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September 2009: The End (or Beginning) of the Race for the FY 2010 Budget September 2, 2009

Posted by Rebecca Williams in Analysis.
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As Washington prepares for Congress to return after Labor Day, the annual federal budget process is coming to a close.  But, as any runner will tell you, there are two races in any marathon: the first 20 miles and the last 6.  Congress may be nearing the end of the FY 2010 budget cycle, but September will resolve what may be wide disparities between the House and Senate, not to mention those between Congress and the President.

This month, authorizers and appropriators will be heavily involved in conferences to settle the differences between the versions of authorization and appropriations bills passed by their respective chambers.  The following chart outlines the current state-of-play of several pieces of legislation that deal directly with national security spending: the National Defense Authorization Act (NDAA); the Defense Appropriations Bill; and the State, Foreign Operations and Related Programs Appropriations bill.

Legislation

Sub

Committee

Full Committee

Floor

Bill

Conference

Senate National Defense Authorization Act (S.1390)

X

X

X

X

House National Defense Authorization Act

(H.R.2647)

X

X

X

X

Senate Defense Appropriation

House Defense Appropriation (H.3326)

X

X

X

X

Senate State and Foreign Ops Appropriation (S.1407)

X

X

X

House State and Foreign Ops Appropriation (H.3081)

X

X

X

X

The Senate and the House Armed Service Committees will likely conference as early as possible, as authorization and appropriation measures are (generally) considered in sequence. Both the Senate and the House have passed their versions of the NDAA, and as authorizing bills, these pieces of legislation establish, continue, or modify DOD authorities and programs.  There are real differences between the two bills concerning DOD’s foreign and security assistance programs, outlined in BFAD’s NDAA comparison piece.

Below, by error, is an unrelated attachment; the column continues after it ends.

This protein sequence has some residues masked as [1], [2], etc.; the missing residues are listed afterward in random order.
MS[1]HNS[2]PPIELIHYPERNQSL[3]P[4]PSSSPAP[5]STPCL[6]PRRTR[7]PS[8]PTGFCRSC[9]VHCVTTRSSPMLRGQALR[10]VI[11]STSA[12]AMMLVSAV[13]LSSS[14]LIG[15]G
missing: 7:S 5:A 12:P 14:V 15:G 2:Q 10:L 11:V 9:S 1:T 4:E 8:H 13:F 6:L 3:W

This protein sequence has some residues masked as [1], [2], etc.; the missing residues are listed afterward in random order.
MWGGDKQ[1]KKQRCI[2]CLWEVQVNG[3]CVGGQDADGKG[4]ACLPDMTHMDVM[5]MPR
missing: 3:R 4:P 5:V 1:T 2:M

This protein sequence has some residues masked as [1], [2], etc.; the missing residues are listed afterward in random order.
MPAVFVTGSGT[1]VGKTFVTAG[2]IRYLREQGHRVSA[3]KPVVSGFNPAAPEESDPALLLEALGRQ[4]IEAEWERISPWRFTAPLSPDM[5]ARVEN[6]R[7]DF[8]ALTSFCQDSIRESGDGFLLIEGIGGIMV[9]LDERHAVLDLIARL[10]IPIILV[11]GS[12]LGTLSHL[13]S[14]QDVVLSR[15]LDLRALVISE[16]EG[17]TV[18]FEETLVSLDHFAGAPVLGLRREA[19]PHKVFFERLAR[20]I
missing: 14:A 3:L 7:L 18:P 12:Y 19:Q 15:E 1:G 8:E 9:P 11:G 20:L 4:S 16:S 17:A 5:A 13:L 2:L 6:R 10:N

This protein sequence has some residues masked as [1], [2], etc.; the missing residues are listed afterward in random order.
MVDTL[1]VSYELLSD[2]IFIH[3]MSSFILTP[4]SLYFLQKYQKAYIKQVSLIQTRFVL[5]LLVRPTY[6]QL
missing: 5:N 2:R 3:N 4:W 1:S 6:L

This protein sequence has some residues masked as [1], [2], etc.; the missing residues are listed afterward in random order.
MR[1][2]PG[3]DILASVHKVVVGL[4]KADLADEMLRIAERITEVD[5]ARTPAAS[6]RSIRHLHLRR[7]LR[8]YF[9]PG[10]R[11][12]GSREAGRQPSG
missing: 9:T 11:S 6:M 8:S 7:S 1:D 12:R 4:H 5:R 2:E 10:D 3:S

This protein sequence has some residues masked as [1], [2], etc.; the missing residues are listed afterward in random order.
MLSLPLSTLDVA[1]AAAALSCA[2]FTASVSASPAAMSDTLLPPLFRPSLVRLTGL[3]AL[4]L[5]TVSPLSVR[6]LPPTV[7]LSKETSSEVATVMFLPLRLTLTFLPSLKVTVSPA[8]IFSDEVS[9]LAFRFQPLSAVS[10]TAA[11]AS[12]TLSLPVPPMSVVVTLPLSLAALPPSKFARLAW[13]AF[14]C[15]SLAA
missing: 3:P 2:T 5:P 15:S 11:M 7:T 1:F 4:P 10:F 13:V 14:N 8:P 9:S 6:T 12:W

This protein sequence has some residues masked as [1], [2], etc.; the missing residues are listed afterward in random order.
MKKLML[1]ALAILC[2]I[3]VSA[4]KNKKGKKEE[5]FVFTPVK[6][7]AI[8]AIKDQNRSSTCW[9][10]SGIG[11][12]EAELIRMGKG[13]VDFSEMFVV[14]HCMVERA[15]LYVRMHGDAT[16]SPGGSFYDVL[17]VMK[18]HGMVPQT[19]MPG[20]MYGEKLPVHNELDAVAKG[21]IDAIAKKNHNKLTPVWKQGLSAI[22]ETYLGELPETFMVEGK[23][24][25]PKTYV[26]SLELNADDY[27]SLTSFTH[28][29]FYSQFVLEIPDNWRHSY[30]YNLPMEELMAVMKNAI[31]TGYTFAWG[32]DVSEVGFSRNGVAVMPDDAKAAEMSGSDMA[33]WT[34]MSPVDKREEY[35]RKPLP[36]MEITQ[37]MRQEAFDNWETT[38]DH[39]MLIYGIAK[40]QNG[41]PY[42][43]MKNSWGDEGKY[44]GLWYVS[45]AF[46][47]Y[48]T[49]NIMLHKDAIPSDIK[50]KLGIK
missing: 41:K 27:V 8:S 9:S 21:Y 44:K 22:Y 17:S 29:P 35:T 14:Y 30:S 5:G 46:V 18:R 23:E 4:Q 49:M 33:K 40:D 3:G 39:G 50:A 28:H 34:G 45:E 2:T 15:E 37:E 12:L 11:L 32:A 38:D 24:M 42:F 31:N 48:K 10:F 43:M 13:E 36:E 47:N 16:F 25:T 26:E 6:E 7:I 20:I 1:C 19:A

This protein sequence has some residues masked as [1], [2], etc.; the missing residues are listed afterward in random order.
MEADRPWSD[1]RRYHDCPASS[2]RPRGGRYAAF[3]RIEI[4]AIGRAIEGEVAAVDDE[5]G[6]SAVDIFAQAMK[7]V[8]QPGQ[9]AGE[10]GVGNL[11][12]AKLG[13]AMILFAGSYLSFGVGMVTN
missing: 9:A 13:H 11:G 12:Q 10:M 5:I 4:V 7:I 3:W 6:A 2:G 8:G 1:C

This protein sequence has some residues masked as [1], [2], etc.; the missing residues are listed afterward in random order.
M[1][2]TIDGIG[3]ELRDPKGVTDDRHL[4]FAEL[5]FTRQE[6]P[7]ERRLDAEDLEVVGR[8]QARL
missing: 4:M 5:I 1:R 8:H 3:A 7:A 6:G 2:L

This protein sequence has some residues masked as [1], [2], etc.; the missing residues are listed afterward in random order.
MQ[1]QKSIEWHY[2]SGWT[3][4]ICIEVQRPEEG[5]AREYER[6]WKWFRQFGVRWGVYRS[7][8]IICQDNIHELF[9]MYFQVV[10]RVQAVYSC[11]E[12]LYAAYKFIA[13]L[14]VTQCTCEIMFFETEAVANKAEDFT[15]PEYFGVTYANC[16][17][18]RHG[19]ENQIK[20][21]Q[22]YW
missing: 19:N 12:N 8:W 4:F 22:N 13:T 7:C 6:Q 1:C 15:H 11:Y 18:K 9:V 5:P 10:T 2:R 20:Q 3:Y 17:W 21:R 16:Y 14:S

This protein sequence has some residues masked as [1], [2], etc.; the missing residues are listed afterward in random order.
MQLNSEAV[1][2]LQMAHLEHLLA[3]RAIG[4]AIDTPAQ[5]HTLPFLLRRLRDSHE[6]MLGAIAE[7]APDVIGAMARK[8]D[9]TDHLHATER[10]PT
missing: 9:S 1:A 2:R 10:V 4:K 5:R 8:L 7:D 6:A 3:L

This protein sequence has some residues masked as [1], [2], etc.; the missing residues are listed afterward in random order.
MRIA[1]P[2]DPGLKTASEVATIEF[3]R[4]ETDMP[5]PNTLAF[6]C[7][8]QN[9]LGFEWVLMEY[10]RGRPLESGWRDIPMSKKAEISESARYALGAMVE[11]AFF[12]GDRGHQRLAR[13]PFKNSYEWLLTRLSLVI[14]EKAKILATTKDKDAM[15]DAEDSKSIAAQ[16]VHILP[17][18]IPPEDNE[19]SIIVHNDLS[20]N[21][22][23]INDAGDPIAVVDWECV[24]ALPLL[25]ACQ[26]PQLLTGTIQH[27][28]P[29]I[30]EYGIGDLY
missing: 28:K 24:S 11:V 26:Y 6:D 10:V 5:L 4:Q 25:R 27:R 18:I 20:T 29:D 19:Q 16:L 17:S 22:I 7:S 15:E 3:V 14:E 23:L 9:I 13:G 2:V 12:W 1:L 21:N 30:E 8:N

On the appropriations side, the House passed its version of the Defense Appropriations bill in July, and the Senate appropriations staffers are working around the clock to ready their legislation for subcommittee and full committee markup in early September. The House and the Senate expect to conference their bills in mid-September.  Defense appropriations measures provide new budget authority for DOD programs, activities, or agencies previously authorized.  This timeframe is especially ambitious because the Defense Appropriations bill will contain, for the first time, funding for both the base budget and overseas contingency operations.  In recent years, supplemental appropriations have been used to provide funds for operations in Iraq and Afghanistan.

Additionally, the State and Foreign Operations subcommittees will also conference in September.  The House passed its version of the bill in June; the Senate bill is awaiting floor action.  The State and Foreign Ops bill provides new budget authority for the Department of State, its personnel, diplomatic security, USAID operating expenses, and US foreign assistance programs.  This bill is of special importance due to the Obama administration’s commitment of raising the prominence (and funding) for diplomatic and development efforts, including doubling foreign assistance by FY 2015.

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Comments»

1. Paul L. Balaich - October 7, 2009

The Fiscal Year 2010 National Defense Authorization Act is loaded with billions of dollars in ear marks (PORK). Pray tell me how this Congress and Administration can tell the American people they are doing the job that they were sent to Washington to do. We are mirred in debt and the politicians in Washington continue to add without reason to this debt. Hopefully in 2010 the American people will wake up and flip the House and Senate.


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